Cole Sanford of the Edmonton Oilers knocks down Jordan Subban of the Vancouver Canucks as a loose puck flies over goalie Clay Witt in the Canucks Young Stars Tournament at the South Okanagan Events Centre in Penticton.

Former Revelstoke Grizzly Cole Sanford makes Edmonton Oilers main camp

Cole Sanford will skate alongside Connor McDavid, Taylor Hall and Jordan Eberle at Edmonton Oilers training camp.

By Kevin Mitchell, Vernon Morning Star

Cole Sanford has played alongside and had small talk with Connor McDavid. Tonight, he meets Taylor Hall, Jordan Eberle, Ryan Nugent-Hopkins and the rest of the Edmonton Oilers.

Sanford, one of eight unsigned forwards on a tryout with the Oiler prospects, scored once and drew one assist as the Edmonton Rookies stopped the University of Alberta Golden Bears 6-3 before 14,434 fans Wednesday night at Rexall Place.

He found out moments after the 25th annual exhibition that he was not being sent back to the Medicine Hat Tigers of the WHL, where he rang up 50 goals and 95 points last season.

“Guys were going for meetings (after the game) and I asked someone what was going on and they said if you didn’t get called to a meeting, you were staying with the team,” said Sanford, 20. “I was pretty happy to hear that.”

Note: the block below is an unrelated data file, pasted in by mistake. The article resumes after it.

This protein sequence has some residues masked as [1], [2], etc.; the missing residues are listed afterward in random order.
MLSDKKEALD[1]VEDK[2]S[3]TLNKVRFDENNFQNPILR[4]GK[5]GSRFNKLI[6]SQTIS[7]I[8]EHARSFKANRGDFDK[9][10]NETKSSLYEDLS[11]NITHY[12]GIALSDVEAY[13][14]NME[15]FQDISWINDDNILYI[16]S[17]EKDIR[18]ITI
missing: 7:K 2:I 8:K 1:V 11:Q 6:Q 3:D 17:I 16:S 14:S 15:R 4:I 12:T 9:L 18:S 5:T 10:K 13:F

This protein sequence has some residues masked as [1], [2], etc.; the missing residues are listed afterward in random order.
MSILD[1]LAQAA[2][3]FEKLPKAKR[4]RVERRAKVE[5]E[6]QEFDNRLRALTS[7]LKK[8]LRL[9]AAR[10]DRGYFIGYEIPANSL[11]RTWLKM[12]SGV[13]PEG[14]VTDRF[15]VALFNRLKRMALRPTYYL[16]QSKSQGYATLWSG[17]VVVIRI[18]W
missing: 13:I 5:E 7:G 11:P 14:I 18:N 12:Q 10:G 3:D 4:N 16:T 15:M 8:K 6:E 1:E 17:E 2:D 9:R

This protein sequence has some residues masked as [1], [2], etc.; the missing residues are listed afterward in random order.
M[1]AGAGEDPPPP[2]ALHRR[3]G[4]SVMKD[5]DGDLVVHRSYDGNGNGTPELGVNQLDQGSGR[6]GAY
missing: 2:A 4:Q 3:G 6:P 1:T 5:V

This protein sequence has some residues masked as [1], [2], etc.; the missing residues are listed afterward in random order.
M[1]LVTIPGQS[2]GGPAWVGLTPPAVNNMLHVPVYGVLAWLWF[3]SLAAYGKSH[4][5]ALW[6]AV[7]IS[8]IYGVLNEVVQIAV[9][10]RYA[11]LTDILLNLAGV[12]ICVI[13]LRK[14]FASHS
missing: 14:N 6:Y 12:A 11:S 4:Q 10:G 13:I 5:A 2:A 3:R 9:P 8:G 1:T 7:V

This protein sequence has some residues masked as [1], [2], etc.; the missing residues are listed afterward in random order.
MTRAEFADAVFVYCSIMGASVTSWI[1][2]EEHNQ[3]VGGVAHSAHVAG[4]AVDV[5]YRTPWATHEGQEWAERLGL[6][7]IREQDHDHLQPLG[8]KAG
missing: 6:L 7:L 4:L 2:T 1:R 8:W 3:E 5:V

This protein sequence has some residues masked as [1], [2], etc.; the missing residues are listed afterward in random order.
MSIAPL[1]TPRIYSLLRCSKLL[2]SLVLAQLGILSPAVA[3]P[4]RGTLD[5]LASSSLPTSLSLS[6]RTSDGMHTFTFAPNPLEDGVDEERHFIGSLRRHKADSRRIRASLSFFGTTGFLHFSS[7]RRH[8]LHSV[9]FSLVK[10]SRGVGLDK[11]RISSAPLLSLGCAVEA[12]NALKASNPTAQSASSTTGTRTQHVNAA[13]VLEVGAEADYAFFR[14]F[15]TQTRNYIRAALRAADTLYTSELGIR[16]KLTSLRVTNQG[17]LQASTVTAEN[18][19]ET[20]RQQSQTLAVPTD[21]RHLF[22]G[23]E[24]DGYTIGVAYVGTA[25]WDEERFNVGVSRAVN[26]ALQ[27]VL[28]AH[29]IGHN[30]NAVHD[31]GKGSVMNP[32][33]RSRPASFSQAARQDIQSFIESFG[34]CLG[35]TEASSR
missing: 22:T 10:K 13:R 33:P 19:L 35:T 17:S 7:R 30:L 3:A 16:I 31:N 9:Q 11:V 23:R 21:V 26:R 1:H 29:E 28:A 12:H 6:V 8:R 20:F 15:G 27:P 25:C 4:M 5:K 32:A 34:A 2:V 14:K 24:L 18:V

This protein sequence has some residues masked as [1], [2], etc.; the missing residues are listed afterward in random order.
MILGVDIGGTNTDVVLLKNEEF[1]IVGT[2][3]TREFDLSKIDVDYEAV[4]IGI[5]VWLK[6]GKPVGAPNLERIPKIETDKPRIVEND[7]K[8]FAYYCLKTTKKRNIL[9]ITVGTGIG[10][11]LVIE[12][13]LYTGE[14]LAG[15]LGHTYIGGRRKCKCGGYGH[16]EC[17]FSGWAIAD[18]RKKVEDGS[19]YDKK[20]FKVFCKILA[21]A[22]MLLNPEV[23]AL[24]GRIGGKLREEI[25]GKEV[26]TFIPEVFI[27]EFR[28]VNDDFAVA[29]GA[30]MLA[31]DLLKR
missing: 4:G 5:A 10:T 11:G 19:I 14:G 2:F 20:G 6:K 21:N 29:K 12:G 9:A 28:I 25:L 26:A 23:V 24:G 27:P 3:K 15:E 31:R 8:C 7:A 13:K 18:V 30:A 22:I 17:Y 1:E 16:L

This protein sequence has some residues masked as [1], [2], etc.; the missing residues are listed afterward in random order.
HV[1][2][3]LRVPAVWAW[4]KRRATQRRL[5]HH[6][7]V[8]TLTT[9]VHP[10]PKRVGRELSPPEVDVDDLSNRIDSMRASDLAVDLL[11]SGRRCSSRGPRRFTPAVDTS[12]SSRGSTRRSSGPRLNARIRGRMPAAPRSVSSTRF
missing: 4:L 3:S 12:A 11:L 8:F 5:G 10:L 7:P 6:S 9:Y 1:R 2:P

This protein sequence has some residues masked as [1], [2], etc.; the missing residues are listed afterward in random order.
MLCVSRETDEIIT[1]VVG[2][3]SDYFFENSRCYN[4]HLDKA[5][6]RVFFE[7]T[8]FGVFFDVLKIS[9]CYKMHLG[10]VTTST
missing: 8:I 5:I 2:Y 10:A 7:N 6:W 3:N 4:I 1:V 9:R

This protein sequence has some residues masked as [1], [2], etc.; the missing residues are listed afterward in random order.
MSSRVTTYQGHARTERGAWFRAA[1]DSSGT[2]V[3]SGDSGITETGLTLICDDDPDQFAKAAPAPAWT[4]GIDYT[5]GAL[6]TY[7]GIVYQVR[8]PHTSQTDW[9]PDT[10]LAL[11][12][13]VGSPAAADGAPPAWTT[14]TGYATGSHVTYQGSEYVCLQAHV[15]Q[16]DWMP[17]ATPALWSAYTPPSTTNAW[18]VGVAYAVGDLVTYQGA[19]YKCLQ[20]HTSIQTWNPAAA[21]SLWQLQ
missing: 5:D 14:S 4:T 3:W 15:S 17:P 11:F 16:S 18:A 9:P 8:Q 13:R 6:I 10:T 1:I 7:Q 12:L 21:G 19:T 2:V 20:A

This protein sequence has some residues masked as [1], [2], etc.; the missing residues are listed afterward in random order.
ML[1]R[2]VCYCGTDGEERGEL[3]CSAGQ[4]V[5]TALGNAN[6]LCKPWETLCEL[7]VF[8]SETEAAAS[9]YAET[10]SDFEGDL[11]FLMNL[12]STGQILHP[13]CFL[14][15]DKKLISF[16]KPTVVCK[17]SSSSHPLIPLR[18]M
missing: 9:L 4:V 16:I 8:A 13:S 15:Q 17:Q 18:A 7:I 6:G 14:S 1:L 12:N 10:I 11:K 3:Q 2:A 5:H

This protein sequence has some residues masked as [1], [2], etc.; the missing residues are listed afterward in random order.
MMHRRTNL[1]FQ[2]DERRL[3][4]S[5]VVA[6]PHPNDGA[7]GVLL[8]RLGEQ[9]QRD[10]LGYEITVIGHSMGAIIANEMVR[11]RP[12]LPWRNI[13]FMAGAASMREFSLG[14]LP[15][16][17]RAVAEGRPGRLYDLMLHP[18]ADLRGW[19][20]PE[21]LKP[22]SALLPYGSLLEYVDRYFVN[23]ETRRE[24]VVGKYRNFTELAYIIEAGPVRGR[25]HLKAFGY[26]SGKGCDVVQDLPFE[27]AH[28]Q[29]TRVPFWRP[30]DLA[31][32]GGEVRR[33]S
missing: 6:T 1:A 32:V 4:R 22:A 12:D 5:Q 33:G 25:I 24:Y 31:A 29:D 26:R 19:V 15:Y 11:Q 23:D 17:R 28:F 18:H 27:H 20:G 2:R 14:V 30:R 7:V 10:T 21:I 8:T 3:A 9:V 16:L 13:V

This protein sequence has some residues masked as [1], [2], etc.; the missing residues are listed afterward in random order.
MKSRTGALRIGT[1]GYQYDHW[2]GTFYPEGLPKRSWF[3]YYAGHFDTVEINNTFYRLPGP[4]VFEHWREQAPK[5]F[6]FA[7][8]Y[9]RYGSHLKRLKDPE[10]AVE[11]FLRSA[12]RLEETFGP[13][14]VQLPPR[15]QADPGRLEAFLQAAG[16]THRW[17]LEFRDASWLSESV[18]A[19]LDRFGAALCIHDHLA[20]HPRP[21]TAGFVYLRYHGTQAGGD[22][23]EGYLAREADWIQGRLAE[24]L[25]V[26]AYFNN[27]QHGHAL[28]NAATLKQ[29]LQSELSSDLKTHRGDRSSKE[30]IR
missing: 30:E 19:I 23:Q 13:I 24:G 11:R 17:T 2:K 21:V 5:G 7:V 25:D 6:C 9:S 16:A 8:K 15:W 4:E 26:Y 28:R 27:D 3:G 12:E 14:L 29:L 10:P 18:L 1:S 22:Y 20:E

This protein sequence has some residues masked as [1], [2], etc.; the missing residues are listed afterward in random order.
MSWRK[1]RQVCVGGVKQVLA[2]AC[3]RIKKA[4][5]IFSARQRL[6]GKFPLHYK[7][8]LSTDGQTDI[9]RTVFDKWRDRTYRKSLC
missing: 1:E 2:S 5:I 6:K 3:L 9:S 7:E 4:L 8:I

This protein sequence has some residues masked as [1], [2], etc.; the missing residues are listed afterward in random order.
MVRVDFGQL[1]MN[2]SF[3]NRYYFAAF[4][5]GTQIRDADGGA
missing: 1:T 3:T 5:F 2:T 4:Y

Sanford played for the Revelstoke Grizzlies as a 16-year-old rookie in the 2011/12 season. He recorded 53 points in 41 regular season games and scored four times in three playoff games. He joined the Medicine Hat Tigers the following year.

The NHL Oilers will gather for a meeting at 5 p.m. at the swanky Westin Hotel, where Sanford has been staying since the Canucks Young Stars Tournament in Penticton ended Monday.

“Maybe tomorrow when I’m on the ice with some of the veterans will be the moment when it sinks in,” said Sanford, enjoying a day off Thursday.

Sanford played on a line with McDavid and Kontinental League veteran Anton Slepyshev against Vernon’s James Dobrowolski and the two-time defending CIS champion Bears. Sanford drew an assist on Slepyshev’s goal which completed the offence with 5:02 remaining.

The highest point producer among the tryout forwards, Sanford beat U of A goalie Luke Siemens on a two-on-one rush with McDavid, who finished with three assists. Sanford’s snipe made it 5-3 and came 12 seconds after Jamie Crooks converted for the Bears.

“He (McDavid) saw me,” said Sanford, who wore No. 59. “I knew it was coming. You don’t have to say a lot about McDavid. His skating and skillwork are unreal. Him and (Leon) Draisaitl, sometimes you don’t even know they’re passing. Slepyshev is a good player, skilled and a heavy shot. We had a good night.”

Draisaitl, a first-round pick a year ago, earned first star with 1+3, while former Penticton Vee d-man Joey Laleggia also scored for the Oiler Rookies.

The exhibition is usually played at the university rink (Clare Drake Arena), but was moved due to the hype around McDavid. It was the largest crowd to ever watch a CIS team play.

“It was cool. I looked up at the crowd during the national anthem (Sanford’s line started) and even the top bowl was full.”